- Our Town
City of Salmon Arm buys portion of former JL Jackson site
A $1.5 million deal will keep five acres of the former JL Jackson school site in public hands.
The City of Salmon Arm has purchased the property from the North Okanagan-Shuswap School District #83 in a process that has been ongoing over several months, says Mayor Nancy Cooper.
The purchase agreement was passed unanimously in an in-camera session following Monday’s council meeting, says Cooper, noting the deal was sealed with board chair Bobbi Johnson signing the agreement late Monday afternoon.
“It’s pretty exciting, we’ve been working on it for months,” said Cooper. “Both council and the school district were supportive, but it went back and forth a few times.”
The property known as Lot 3 is immediately west of the Downtown Activity Centre (Lot 2) and site of the new School District Administration and Education Support Centre (Lot 1) and bounded by Fifth Avenue SW and Third Street SW.
“The agreement reached will see the city pay some of the property’s value in cash and the rest in services to upgrade the remainder of the former JL Jackson property frontage to the city centre standard, which is almost a $1 million investment in downtown revitalization,” reads the July 14 news release. “The off-site servicing work will be completed on Lots 1 and 2 and 4 and will include improvements such as sidewalks, trees, lighting, utilities, etc., which will enhance this important area of the city centre.”
Cooper says some of the $500,000 in the cash portion will come from the city’s gas tax fund, and the remainder of the purchase price will come from the sale of two city-owned properties.
“This purchase ensures that this strategic location will be secured and preserved for important civic uses,” says Cooper, noting that Lot 3 will be used for youth soccer as well as park/green space. “Higher levels of cultural and athletic uses are being contemplated for the future, perhaps including a performing arts centre and indoor soccer/athletic facility with running track.”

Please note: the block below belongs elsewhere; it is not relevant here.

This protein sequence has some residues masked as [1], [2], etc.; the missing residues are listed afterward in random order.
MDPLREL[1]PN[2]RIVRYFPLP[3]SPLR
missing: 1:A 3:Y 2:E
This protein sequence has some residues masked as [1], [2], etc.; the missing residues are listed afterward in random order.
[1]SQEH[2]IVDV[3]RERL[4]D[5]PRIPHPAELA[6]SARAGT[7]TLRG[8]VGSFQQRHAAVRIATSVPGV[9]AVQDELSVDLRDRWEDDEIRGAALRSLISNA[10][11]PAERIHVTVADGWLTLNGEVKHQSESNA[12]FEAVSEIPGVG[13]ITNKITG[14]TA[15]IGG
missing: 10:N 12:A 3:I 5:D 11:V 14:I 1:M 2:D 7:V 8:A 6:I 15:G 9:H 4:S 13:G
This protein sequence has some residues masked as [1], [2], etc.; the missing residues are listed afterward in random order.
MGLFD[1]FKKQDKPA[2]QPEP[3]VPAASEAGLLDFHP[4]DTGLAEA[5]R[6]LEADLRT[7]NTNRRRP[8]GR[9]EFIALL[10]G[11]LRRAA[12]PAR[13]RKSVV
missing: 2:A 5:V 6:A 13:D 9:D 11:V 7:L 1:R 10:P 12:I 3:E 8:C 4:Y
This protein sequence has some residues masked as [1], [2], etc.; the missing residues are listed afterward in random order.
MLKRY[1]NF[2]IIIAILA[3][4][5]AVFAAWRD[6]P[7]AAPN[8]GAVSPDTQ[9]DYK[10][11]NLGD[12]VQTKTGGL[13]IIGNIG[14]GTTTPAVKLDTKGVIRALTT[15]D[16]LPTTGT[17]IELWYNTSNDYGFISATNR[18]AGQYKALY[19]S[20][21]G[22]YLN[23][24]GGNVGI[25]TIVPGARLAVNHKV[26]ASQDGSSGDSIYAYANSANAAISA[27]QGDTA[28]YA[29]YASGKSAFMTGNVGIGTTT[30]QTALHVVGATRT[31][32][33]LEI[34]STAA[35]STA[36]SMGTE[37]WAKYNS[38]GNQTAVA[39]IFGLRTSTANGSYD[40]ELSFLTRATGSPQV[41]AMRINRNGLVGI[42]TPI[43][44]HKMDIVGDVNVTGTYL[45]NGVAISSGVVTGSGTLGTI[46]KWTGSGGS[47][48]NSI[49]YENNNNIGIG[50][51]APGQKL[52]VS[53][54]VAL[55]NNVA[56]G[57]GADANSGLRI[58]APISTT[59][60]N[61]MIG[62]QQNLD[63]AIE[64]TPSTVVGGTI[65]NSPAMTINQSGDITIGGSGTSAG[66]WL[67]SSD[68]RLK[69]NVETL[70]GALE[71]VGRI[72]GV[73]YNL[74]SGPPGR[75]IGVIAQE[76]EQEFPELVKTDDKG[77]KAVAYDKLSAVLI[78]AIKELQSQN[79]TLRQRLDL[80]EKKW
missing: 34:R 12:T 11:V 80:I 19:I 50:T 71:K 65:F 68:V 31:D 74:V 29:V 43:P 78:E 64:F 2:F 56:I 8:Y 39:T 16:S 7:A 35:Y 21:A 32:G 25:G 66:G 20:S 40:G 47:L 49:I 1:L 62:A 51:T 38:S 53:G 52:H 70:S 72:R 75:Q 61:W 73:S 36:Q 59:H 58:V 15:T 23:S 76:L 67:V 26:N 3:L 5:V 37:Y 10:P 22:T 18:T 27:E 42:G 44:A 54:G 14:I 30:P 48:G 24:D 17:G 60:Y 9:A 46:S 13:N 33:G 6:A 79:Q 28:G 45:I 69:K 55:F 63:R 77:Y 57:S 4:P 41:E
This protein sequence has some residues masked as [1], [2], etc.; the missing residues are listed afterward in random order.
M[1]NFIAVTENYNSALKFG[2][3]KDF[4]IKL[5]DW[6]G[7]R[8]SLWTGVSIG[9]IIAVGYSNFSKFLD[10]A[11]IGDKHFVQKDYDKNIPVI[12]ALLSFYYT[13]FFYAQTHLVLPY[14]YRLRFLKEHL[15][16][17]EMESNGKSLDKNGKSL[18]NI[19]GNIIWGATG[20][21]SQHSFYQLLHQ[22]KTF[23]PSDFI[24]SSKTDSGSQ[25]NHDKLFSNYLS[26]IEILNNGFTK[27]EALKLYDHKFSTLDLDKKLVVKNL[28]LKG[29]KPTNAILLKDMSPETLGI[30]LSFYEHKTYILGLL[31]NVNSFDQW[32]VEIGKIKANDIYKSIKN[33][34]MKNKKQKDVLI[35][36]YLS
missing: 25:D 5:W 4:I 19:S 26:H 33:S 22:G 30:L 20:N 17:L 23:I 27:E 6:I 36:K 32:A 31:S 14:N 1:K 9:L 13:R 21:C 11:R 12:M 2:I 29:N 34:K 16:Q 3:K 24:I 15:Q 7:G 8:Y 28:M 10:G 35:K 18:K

Cooper agrees this does indeed open the door to the new Shuswap Society For Arts and Culture, an organization dedicated to the construction and management of a community multi-purpose performing arts centre.
“It certainly does open the door for performing arts and soccer,” says Cooper, noting the current council does not envision city capital and operating funds for these potential long-term uses. “What I personally envision is to lease the land for a dollar, which we do for many other community groups.”
The mayor says she and council have heard the pleas to keep the property in public lands and says the purchase will allow the city to fulfill all the guidelines established by a design group formed after a Loblaws proposal was turned down a few years ago.
“We know we want to do a playground but we don’t have it figured out yet,” Cooper says. “There’s lots yet to be developed… We have a year to complete all the purchasing.”
Also pleased with the sale, Johnson says the services provided by the city will save the school district considerable funds and make the remaining lot more marketable.
“It is wonderful that a much-loved and used property will now be available for youth and the broader community to use and enjoy.”